[Ed note: Print will befeaturing one New Visual Artist per day while the issue is onnewsstands. Keep checking back every weekday for new profiles on printmag.com. You can viewthe entire list of winners here.]
Still from New York Talk Exchange, which visualized volumes of AT&T long-distance phone and IP data.
Designer: Aaron Koblin with SENSEable City Lab at MIT.
From: Los Angeles
Live in: San Francisco
As Aaron Koblin walks me through the two floors of cereal bars, scooter parking, and conference rooms in Google’s New York office, he apologizes. “I wish I could give a better tour,” he says. “But it’s just so huge.”
Koblin is used to seeing the big picture. His data visualizations make art out of floods of information—SMS exchanges that create a digital skyline of Amsterdam, flight patterns across the U.S. that sketch out a glowing map of the country, or millions of particles that swarm into a portrait of Radiohead band members. He likes his data “super fun”—that is, messy. “There’s a tendency to take rich data with tons of stories within it and boil it down,” he says. “Like a pie chart: clean and digestible but totally dehumanized.”
Using the Processing programming language, developed by his UCLA thesis adviser, Casey Reas, with Ben Fry, Koblin turns the messiest sets into beautiful, if equally complex, images. These days he’s playing with Mechanical Turk, an Amazon.com crowd-sourcing tool that pays tiny sums for menial tasks. For his project the Sheep Market, 10,000 users drew left-facing sheep for two cents each. The human error made it interesting. “Six hundred and sixty-two of them didn’t meet sheeplike criteria,” Koblin says, so he cut them out. But in another project, Ten Thousand Cents, he left the mistakes in—one contributor wrote “$0.01!!! Really?”—to see if the data, warts and all, could resolve into a convincing image. It did.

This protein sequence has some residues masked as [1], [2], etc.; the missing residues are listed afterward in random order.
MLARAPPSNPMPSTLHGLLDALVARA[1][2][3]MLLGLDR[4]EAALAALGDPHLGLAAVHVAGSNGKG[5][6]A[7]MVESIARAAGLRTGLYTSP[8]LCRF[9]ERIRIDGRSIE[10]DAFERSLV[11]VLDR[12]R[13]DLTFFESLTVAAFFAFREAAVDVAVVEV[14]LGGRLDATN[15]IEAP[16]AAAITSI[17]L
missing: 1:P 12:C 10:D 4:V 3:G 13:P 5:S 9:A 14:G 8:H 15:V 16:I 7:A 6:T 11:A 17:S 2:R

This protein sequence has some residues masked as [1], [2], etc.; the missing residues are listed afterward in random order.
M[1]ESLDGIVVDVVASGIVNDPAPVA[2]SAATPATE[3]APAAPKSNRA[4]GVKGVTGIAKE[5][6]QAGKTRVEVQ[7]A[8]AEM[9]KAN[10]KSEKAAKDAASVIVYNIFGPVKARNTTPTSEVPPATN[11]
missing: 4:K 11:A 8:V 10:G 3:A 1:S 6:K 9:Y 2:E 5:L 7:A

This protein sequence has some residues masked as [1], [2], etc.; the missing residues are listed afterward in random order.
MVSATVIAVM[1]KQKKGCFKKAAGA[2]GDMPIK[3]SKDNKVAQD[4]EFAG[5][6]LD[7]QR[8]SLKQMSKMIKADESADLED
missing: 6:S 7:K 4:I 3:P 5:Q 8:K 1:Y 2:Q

For Koblin, order hides even in chaos. Which is why his new job as technology lead of Google’s experimental marketing department, Creative Lab, is tinged with irony. “The first thing you realize here,” he says, “is that you’re never going to understand the entirety of everything.”
Ten Thousand Cents, in which thousands of people painted part of a $100 bill. Designers: Aaron Koblin, Takashi Kawashima.
About the author:
William Bostwick is a former editor at I.D. He currently writes “The Draft,” a blog about beer, for GQ.
View the entire list of this year’s winners here.